"The results of the present studies lend credence to the lunar polar water hypothesis by providing a proven source of water on the surface of the moon," Lucey said.

If there is water on the moon, where did it come from? One possibility, according to the research teams, is that the water was deposited by one or more comets colliding with the moon. Another is that meteorites colliding with the moon might have unearthed underground sources of water.

Finally, the solar wind, a stream of charged particles flowing outward from the sun, which is mostly made up of hydrogen and helium, could play a role. The solar wind could supply hydrogen to bind with oxygen in lunar soils.

Perhaps ironically, given how many spacecraft have orbited and landed on the moon in the last five decades, two of the spacecraft that made this discovery had other missions besides observing the moon. Cassini's primary mission was to observe Saturn and its major moons, including the bizarre smog-choked Titan. The measurements of the moon were taken in 1999 as Cassini was on its way to Saturn.

Deep Impact shot a rocket into the comet Tempel 1 in 2005 to find out what a comet is made of, but has since been given other jobs, including rendezvousing with another comet. Chandrayaan 1, India's first moon-orbiting satellite, was launched in October 2008.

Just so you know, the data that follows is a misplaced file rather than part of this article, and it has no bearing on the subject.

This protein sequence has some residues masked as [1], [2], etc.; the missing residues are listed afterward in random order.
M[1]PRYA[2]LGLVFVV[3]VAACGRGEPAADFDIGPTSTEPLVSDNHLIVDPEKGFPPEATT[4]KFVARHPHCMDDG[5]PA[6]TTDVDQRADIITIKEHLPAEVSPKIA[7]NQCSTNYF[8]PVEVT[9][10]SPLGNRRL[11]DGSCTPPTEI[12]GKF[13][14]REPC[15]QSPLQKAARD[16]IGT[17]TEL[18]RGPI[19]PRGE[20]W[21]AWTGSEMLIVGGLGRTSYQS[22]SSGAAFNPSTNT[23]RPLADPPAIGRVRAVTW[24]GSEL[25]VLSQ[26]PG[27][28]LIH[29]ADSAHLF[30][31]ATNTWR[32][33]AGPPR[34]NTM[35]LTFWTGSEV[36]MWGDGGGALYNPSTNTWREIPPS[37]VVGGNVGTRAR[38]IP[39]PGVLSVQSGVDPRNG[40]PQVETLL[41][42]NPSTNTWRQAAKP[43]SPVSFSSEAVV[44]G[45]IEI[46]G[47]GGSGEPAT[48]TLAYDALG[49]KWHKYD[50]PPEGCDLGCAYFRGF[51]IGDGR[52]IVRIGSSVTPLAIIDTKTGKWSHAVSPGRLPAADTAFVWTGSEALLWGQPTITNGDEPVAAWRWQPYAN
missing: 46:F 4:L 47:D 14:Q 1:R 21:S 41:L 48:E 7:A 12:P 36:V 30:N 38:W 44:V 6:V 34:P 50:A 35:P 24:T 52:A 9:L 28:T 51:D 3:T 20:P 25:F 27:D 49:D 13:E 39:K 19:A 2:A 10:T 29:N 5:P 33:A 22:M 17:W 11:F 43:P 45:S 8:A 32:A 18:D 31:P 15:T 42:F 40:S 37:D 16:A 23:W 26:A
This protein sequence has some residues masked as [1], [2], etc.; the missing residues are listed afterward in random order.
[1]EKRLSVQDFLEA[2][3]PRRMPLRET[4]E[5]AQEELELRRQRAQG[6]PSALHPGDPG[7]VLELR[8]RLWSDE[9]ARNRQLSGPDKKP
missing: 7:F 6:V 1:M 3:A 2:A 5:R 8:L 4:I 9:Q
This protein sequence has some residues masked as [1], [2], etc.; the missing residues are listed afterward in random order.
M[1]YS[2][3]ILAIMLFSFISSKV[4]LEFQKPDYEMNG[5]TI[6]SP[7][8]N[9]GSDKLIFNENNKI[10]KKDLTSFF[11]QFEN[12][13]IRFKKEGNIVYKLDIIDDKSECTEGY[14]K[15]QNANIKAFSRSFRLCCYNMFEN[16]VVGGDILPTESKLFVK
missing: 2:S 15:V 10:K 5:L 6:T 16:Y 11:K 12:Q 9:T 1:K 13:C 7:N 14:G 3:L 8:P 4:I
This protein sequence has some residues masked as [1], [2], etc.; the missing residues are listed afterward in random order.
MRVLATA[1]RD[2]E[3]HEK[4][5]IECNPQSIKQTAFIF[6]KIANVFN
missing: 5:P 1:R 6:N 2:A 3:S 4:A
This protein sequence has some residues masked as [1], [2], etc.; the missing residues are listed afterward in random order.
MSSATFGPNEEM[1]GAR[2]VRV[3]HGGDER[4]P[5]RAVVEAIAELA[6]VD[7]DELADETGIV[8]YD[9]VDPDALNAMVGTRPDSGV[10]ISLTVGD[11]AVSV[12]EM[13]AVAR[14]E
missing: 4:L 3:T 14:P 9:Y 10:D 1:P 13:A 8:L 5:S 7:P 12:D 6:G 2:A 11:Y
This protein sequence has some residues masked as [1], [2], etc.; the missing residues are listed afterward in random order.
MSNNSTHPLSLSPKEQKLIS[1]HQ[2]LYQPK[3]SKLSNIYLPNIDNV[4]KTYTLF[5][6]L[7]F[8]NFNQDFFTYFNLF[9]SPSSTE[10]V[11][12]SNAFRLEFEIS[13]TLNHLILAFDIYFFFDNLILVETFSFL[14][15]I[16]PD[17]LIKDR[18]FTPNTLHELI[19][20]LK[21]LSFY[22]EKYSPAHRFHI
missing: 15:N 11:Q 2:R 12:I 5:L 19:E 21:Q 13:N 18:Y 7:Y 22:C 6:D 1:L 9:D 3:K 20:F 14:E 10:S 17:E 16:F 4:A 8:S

All three spacecraft carried spectrometers, which operate by breaking down the light reflected off the surface of the moon. Because every chemical molecule has a different light wavelength signature, scientists analyzing the spectrograph can tell what the surface is made of. The reason the Deep Impact instrument was able to see both water and hydroxyl, Feaga said, was because it has a larger bandwidth than the instruments carried by Cassini and Chandrayaan.

"It is astounding to find water at all latitudes on the moon and in places where the temperature is hotter than boiling water on Earth," Clark said.

The discovery comes at a pivotal time for America's space program. Former President George W. Bush set NASA on an ambitious course to return to the moon by 2020 and then travel on to Mars. But a presidential commission recently found that without a significant increase in its budget, NASA won't be able to reach either goal.

It's unclear how this new discovery will affect the debate in Washington over NASA's future, but the presence of water on the moon would presumably make colonization much easier. Water would not only be valuable for drinking, but it could also be used to make oxygen for breathing and to make rocket fuel for trips to and from Earth.

"Perhaps the most valuable result of these new observations is that they prompt a critical reexamination of the notion that the moon is dry," Lucey said. "It is not."